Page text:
Primary Documents - William G Sharp on the Paris Gun, 3 April 1918
Reproduced below is an account of the early use of the German Kaiser Wilhelm Geschutz - better known as the Paris Gun, in March 1918.
Written by the U.S. Ambassador to Paris, William G Sharp, his account records how a shell from the enormous gun - capable of firing shells into the stratosphere from locations as far as 131km from Paris - crashed through the roof of the church at St. Gervais during a service on Good Friday, 29 March 1918, killing approximately 100 people.
The Paris Gun was more of a propaganda weapon used by the Germans at home, and inflicted relatively little actual damage to Paris; it's terror capability was initially much feared however. It was first fired on 21 March 1918 to coincide with the opening of the great German Spring Offensive.
Click here to read a British press report on the gun.
William G Sharp on the Paris Gun
Washington, April 3rd
The Secretary of State has received from Ambassador Sharp in Paris a graphic report of his visit to the scene of the horrible tragedy which occurred on the afternoon of Good Friday in a church by the explosion of a German shell projected from far back of the enemy lines a distance of more than seventy miles.
The appalling destruction wrought by this shell is, as the Ambassador remarked, probably not equalled by any single discharge of any hostile gun in the cruelty and horrors of its results.
In no other one spot in Paris, even where poverty had gathered on that holy day to worship, could destruction of life have been so great. Nearly a hundred mangled corpses lying in the morgues, with almost as many seriously wounded, attested to the measure of the toll exacted.
Far up to the high, vaulted arches, between the flying buttresses well to the front of the church, is a great gap in the wall, from which fell upon the heads of the devoted worshipers many tons of solid masonry. It was this that caused such a great loss of life.
As the Ambassador entered the church, where but a few hours before had been gathered the worshipers, he could easily picture the scene that followed the explosion. The amount of debris, remaining just as it fell on the floor, covered the entire space between the lofty columns supporting the arches at each side.
Only a miracle could have saved from death or serious injury those who escaped the falling mass. The scene was that of some horrible shambles, and it was not until well into the night that all the bodies were recovered. Upon the floor in many places could still he seen the blood of the victims among whom were many prominent and well-to-do people.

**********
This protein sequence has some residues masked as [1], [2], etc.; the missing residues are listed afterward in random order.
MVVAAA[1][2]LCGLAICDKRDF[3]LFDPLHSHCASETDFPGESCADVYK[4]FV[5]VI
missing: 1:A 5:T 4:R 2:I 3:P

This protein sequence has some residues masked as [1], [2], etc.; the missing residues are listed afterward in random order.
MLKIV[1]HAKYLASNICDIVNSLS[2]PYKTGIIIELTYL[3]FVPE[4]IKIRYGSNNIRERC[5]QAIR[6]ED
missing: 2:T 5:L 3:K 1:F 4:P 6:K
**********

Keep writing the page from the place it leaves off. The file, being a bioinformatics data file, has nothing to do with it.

The Minister was deeply affected as he spoke of the great loss through the Secretary's [NB: Secretary of the Swiss Legation] death. The Secretary was well known in Washington, where he served with the Swiss Legation from 1902 to 1904, and was very highly esteemed by all who knew him.
In conclusion, Mr. Sharp says that the exceptional circumstances under which this tragedy occurred, both as to the sacred character of the day and the place, have greatly aroused the indignation, of the people of Paris toward an enemy who seeks to destroy human life without regard to the immunities prescribed by the laws of civilization and humanity, and, instead of terrorizing the people, shells of the great cannons, as well as the bombs dropped from the German airplanes, only serve to strengthen the resolve of the French to resist, to the last man if necessary, the invasion of such a foe.
Source: Source Records of the Great War, Vol. VI, ed. Charles F. Horne, National Alumni 1923
A 'scorched earth policy' was the practice of deliberately destroying crops, food supplies and other facilities to prevent an invading enemy from using them.
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